Historically, coal and oil have served as the bedrock ofIndia’s industrial growth and modernization, giving people access to modern energy services.

Despite this progress, the average household in India only consumes a tenth as much electricity as the average household in the United States.

India’s sheer size and its huge scope for growth mean that its energy demand is set to grow by more than that of any other country in the coming decades.

Nevertheless, the rapid growth in fossil energy consumption has also meant India’s annual carbon emissions have risen to become the third highest in the world.

It therefore makes sense that thegovernment has announced more ambitious targets for 2030, including installing 500 gigawatts of renewable energy capacity, reducing the emissions intensity of its economy by 45%, and reducing a billion tonnes of CO2.

In this constantly evolving energy landscape, coal has often been dismissed as a dinosaur of the past. The entire carbon-emitting sector has been overshadowed by its sustainable alternatives, i.e., renewable energy.


Coal’s continued role in India’s growth story

However, recent trends have defied these expectations, displaying a surprising revival in the coal sector.

According to the National Electricity Plan-Volume-I, the total coal consumption in the coal-based power plants of the country has risen from approximately 608 million tonnes (mt) in 2017-18 to about 777 mt in 2022-23, marking a compound annual growth rate (CAGR) of about 5%.

This unexpected resurgence can be attributed, in large part, to India’s continued reliance on coal-based power generation, which accounts for the majority (49%) of the nation’s installed power capacity.

As per a 2021 Draft NITI Aayog Report on “Coal Demand in India – 2030 and Beyond”, demand for coal in electricity generation in India will remain and gain an increasing trend in the absolute term shortly. In percentage terms, the share of coal in the energy mix is likely to reduce from current levels of 72% to 52% by 2030, 43% by 2035 and 34% by 2040 due to the high penetration of renewable in the total energy mix.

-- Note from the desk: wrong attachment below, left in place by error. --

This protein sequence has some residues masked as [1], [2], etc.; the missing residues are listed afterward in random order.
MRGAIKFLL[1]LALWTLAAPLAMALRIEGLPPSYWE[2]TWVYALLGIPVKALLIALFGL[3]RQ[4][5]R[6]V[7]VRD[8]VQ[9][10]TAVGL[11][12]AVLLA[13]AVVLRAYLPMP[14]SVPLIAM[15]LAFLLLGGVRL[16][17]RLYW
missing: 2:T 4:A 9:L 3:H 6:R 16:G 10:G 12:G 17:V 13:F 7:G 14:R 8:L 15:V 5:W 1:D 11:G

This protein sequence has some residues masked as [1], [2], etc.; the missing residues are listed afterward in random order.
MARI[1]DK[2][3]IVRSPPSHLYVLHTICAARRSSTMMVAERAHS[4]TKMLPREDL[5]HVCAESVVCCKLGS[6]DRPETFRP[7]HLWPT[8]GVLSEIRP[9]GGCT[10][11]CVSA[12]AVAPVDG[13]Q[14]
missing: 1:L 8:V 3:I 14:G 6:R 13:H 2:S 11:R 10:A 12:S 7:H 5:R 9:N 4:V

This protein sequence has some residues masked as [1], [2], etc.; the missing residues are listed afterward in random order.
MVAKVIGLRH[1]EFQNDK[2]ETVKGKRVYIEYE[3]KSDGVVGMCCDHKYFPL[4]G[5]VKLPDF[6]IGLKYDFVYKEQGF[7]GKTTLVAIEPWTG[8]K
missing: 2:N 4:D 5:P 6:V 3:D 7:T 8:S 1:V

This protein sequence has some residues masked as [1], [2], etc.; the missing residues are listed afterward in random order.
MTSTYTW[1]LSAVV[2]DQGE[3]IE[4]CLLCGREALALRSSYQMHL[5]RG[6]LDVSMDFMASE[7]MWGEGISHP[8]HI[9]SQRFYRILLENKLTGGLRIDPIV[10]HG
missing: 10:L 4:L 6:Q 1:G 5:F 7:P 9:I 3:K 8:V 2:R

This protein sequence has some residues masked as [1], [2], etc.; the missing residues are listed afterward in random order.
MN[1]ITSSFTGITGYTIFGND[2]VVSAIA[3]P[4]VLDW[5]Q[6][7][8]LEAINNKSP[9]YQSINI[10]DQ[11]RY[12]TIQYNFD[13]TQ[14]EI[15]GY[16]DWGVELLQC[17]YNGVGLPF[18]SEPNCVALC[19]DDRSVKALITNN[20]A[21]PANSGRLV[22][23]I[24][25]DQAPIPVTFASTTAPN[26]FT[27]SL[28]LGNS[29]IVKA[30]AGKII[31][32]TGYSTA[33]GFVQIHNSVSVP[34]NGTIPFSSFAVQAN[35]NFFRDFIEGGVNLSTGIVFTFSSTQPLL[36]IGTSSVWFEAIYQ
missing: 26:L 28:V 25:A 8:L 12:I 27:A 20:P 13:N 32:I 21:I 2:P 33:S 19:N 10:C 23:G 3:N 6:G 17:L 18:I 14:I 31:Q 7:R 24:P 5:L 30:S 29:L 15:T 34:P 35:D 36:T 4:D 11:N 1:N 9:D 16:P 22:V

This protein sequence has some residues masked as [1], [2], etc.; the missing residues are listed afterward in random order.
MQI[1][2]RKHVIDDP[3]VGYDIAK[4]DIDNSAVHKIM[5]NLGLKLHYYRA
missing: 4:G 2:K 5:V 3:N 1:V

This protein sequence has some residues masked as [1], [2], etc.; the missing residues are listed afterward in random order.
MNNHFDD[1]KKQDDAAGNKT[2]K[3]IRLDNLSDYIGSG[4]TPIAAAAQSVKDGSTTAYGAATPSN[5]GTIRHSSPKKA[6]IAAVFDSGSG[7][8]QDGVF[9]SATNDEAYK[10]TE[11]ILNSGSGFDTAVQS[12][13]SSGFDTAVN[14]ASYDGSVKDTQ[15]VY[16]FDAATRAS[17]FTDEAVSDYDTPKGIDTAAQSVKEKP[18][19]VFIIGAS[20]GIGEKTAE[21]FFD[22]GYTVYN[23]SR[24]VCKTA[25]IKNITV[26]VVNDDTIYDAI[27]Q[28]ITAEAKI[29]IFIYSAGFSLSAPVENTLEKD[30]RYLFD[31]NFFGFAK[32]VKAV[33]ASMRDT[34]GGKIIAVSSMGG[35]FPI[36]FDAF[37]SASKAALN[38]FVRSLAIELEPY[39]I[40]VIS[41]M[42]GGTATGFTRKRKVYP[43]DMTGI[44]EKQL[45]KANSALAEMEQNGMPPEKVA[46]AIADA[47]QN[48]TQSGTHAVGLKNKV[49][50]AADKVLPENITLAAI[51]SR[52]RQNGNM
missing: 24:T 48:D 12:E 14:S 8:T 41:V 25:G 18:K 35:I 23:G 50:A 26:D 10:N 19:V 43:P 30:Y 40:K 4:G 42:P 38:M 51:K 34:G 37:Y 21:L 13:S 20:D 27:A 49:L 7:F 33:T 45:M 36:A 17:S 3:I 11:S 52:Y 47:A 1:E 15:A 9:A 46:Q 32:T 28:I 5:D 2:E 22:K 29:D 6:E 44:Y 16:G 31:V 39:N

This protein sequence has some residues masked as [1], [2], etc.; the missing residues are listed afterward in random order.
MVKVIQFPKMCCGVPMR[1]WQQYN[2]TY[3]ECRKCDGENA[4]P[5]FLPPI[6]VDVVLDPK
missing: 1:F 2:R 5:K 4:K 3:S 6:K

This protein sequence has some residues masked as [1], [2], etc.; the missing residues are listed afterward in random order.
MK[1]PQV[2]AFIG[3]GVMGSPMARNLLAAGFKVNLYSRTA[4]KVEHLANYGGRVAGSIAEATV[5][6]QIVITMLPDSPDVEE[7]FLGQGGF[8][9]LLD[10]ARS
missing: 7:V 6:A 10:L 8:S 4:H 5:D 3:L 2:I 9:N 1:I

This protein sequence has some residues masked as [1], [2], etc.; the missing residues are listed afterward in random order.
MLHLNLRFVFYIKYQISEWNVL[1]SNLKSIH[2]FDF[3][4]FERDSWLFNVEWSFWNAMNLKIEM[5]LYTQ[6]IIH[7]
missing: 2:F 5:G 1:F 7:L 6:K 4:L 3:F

Though the proportion of non-coal sources, particularly renewables, has and will increase, coal is anticipated to remain the dominant fuel source for electricity generation in India.

Moreover, India is most likely to lag in its renewable energy target for fiscal 2030.

Conversely, the ministry of power has raised the electricity generation target for the current financial year by 7.7%. Out of this, the thermal power has an expected share of 75%, giving coal producers a leg up.

Furthermore, domestic coal growth is expected to receive a boost from the substitution of imported coal. India’s thermal coal imports have been on the rise, from 135 mt in fiscal 2022 to 180 mt in fiscal 2023. This presents a lucrative opportunity for coal producers to increase sales.

Investors looking to capitalize on this opportunity, need to add this government-owned monopolistic player to their watchlist.


Coal India: India’s coal powerhouse

Coal India, the world’s largest coal company by production, produces 80% of India’s total coal volumes. It enjoys a nearmonopoly status in the Indian coal market and is the main supplier to power plants and other coal-consuming sectors.

While renewable energy has been the talk of the town, Coal India has defied expectations, consistently reporting its highest-ever sales and profits.

In the nine months that ended fiscal 2024, the world’s largest pure play coal producer has reported its highest-ever production of 531.90 mt (up 11% YoY), revenue of 1.04 trillion and net profits of 23,800 crore.

A large part of this growth was driven by favourable demand expected from key sectors such as power and steel. Additionally, the company effectively bridged the gap left by imported coal, further contributing to its success.


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Between 2019 and 2023, the company reported a sales and net profit compound annual growth rate (CAGR) of 9.8% and 31.9%, respectively. The returns have been phenomenal with thereturn on equity and return on capital employed averaging at 53.7% and 70.8%, respectively over a five year period.

Coal India operates open-cast mines that account for ~90% of its production. It produces coal via seven different wholly-owned (100%) subsidiaries.